A referendum on store hours in Sudbury is still a few steps away from being on the municipal election ballot in 2014.

But the two sides in the long-running debate are standing their ground — and both are painting themselves as the underdog.

A proposal to hold a referendum on the issue will be voted on by city council next month.

It would need provincial approval before the ballots are printed.

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Andre Dumais

Andre Dumais was Chamber of Commerce chair during the last round of the so-called "Store Wars."

He said he doesn't think the debate would turn ugly if the question is put to the voters.

"I don't suspect it's going to be this really big, ‘us versus them,’" Dumais said. "I think it's going to fairly low-key, with some clarified points — and hopefully some intelligent debate."

Ontario law stipulates a referendum only counts if 50 per cent of eligible voters cast a ballot.

In 2010, Sudbury's voter turnout was 49.75 per cent.

Reaching voters will be key to victory. Big unions will have the upper hand in this regard, Dumais said.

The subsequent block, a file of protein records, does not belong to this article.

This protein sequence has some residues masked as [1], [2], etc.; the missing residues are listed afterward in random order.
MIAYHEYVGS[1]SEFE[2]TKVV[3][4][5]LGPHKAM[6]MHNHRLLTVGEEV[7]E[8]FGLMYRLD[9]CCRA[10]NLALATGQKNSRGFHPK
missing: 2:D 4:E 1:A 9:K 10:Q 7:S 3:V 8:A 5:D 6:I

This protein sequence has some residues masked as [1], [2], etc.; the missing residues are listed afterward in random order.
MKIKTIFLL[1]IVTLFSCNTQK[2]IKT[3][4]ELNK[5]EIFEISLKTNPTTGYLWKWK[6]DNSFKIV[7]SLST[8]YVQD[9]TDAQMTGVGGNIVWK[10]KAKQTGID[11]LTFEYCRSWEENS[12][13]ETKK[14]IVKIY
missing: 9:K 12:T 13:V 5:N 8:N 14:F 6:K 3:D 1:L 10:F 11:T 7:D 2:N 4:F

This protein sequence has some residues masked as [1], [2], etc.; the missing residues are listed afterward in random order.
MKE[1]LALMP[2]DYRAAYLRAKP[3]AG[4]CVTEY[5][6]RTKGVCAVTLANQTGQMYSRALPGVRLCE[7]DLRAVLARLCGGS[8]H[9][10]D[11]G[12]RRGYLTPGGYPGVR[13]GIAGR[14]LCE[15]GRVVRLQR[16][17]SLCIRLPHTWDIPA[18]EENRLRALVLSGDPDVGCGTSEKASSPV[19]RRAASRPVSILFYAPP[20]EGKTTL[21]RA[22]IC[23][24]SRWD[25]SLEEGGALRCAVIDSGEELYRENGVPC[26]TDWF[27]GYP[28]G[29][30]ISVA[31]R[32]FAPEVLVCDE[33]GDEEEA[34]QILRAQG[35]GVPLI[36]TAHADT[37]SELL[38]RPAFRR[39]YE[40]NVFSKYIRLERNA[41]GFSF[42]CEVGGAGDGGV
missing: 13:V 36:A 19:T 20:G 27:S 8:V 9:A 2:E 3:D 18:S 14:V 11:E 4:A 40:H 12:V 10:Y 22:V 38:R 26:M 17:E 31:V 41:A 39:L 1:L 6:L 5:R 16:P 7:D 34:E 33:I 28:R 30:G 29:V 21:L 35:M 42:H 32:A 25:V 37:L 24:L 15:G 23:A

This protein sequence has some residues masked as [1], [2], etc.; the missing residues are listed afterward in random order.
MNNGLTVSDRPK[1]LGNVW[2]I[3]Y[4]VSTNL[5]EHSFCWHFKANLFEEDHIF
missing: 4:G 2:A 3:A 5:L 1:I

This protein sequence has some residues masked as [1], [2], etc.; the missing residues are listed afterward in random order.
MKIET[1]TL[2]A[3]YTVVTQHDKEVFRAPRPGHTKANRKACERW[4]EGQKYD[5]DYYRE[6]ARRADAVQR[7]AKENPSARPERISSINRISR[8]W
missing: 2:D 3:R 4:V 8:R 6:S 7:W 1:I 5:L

"[Unions have] a little bit more clout and a little more experience in getting out the vote and bringing people their message," he said.

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John Closs

He noted the big unions are better organized and have more cash than the small businesses who want to set their own hours.

But John Closs, president of the Sudbury and District Labour Council, takes an opposite view.

"Certainly our resources are miniscule compared to what the corporations have," Closs said. "And we would depend on the ability of people to talk to their neighbours."

One thing both men agree on is that there are more important issues facing the city.

They hope the referendum ends the so-called Store Wars once and for all.

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